christian-booksAlthough I am an eager follower of Jesus, I can’t say I’ve been enthralled by much Christian fiction. Most of it feels either too preachy and prissy or too edgy for me. I’m looking for books where the characters live their faith naturally, and I come away feeling uplifted regardless of the sub-genre. These indie authors, though, have been able to move me to a greater desire to follow the Lord.

 

The Hotline Girl by R. J. Conte

Arabella Rose is the county’s best suicide hotline telephone operator. But very few know the personal reasons behind her passion, until a call from a strangely compelling man shakes up her entire world.

Avalon: An Allegory by Valerie Howard

Treasonous young Mara has been sentenced to hard labor in the slave yard before her certain death by lashings. Hatred for King Aldus of Avalon drives her every action until one day when Prince Justinius personally offers her an ultimatum. Will Mara chose to befriend her sworn enemies to spare her life? Or will she side with the rebels and die in her fierce pride?

Carry Me Home by Valerie Howard

As a nurse who has experienced the pain of personal loss, Amanda strives to provide flawless medical care to the neediest of patients. But when her life starts crumbling and she meets her most stubborn patient yet, will sheer determination be enough to see her through? Or should she start wishing for a miracle from a God she doesn’t believe in?

The Bark of the Covenant by Vicky Kaseorg

A lonely, discouraged woman is beckoned to a small town to care for her dying, despicable father. At the same time, the town is reeling from the first murder in a hundred years, devastating their peaceful community. In this inspiring story of redemption, a pack of wild dogs of an ancient and rare breed bring about healing, and a surprising solution to the murder mystery. A book for dog lovers, God lovers, and mystery lovers alike, with a hint of romance for everyone else.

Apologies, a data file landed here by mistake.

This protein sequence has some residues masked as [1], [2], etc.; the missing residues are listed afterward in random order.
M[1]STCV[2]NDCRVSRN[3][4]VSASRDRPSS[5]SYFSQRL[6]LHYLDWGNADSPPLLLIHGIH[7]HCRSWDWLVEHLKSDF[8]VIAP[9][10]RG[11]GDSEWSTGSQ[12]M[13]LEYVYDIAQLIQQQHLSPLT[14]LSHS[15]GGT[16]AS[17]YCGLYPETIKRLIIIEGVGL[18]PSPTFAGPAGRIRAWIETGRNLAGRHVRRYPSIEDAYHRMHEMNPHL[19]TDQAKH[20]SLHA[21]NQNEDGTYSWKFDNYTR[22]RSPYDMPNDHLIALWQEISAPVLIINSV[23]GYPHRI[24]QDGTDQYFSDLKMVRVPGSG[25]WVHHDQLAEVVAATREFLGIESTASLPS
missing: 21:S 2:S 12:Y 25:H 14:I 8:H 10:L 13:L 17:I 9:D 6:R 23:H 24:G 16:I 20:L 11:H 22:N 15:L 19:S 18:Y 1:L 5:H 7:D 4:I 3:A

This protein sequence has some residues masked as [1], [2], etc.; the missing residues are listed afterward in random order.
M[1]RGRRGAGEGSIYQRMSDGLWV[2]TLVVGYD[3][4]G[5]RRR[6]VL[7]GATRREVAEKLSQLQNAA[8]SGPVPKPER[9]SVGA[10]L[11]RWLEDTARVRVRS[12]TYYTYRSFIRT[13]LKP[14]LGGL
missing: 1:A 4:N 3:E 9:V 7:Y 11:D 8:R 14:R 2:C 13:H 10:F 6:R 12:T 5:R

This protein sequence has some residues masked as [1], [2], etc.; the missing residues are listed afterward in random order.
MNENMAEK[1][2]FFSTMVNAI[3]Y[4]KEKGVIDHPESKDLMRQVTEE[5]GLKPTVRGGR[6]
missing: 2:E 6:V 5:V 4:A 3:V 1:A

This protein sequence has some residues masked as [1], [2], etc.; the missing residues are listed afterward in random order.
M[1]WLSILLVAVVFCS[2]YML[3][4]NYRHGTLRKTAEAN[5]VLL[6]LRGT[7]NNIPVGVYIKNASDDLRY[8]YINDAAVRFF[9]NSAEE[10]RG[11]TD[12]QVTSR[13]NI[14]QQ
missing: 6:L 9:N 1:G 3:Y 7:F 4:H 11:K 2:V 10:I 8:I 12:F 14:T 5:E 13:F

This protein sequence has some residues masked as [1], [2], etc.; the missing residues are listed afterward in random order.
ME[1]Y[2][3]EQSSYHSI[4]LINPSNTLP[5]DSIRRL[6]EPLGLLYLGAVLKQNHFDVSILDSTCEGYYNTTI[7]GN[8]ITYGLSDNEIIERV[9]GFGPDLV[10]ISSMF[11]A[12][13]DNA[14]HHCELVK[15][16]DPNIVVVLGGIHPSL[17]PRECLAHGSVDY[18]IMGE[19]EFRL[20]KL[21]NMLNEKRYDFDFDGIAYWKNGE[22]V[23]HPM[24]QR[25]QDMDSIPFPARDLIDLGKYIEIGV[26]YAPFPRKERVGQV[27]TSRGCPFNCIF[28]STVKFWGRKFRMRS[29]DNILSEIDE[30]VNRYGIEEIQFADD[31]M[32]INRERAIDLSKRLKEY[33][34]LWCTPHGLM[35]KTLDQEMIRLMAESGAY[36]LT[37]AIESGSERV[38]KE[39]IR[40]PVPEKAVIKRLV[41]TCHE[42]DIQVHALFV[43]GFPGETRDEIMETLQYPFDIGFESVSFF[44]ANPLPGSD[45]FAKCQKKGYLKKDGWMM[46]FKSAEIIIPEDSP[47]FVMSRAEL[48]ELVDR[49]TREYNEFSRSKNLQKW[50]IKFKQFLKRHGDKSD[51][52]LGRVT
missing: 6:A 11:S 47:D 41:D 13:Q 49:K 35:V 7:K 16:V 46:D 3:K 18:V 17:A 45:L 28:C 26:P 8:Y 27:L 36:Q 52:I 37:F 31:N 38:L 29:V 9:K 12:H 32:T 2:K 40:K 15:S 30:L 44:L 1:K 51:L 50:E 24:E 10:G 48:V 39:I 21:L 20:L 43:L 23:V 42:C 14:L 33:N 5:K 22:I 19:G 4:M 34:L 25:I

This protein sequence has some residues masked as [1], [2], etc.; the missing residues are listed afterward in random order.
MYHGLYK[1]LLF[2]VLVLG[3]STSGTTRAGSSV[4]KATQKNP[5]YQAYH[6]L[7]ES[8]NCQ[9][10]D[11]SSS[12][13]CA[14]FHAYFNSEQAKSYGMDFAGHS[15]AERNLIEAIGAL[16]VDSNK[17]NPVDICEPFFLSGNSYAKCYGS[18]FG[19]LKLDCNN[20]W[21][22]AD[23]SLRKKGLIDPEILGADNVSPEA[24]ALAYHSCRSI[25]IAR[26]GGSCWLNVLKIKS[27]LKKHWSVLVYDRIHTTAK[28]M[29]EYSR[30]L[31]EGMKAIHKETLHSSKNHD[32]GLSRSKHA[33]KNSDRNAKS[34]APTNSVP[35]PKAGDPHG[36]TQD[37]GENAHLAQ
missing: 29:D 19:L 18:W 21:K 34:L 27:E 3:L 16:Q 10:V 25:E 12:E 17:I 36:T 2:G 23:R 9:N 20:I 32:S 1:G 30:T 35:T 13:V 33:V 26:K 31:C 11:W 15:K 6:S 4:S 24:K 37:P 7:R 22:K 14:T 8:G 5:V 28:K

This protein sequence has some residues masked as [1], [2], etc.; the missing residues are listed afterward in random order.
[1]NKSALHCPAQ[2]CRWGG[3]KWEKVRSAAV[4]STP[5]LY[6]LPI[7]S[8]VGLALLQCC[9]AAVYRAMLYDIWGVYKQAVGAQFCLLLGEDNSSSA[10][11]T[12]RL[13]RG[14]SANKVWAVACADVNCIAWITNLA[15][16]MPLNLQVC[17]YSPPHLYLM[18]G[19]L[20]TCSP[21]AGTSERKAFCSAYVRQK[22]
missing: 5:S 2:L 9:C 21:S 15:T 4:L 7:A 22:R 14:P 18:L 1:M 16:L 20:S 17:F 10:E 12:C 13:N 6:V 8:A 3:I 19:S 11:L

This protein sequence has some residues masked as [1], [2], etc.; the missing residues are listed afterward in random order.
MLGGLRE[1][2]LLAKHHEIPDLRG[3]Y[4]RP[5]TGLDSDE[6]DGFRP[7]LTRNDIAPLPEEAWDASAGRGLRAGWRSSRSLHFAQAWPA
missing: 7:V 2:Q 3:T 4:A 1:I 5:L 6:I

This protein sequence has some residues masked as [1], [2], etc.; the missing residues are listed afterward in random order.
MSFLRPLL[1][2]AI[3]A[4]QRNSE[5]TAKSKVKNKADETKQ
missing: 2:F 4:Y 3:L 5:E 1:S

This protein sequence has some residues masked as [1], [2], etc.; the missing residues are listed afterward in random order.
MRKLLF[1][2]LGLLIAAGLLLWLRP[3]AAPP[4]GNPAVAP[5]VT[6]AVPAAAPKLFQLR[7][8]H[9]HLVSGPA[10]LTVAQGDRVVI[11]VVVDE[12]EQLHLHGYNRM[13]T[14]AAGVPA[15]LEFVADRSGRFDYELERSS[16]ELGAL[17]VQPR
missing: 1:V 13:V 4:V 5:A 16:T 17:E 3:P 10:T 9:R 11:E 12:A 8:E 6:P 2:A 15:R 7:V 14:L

The Forever Stone by Gloria Repp

“Don’t bury yourself in that wilderness!” her relatives say. “Even though you’re a widow, you’re still young.”

No matter what they think, Madeleine decides to go. She’ll help her aunt restore the old house; she’ll sign up for an online baking course; and she’ll bury—yes, bury—those terrible memories. “From now on,” she tells herself, “I’m going to be strong and independent.”

Her plan seems to be working, except for the panic attacks, until she has to deflect the attentions of two men.

The doctor, who has a fire-scarred past, is not upset by her panic attacks and knows he can help her to heal. The writer, who conceals more than one secret, admires her spirit and is certain that she needs him.

God uses both men and her father’s gift of a floral paperweight to remind her of His enduring “forever love,” and as she yields to Him, she finds the courage to take a new and challenging path.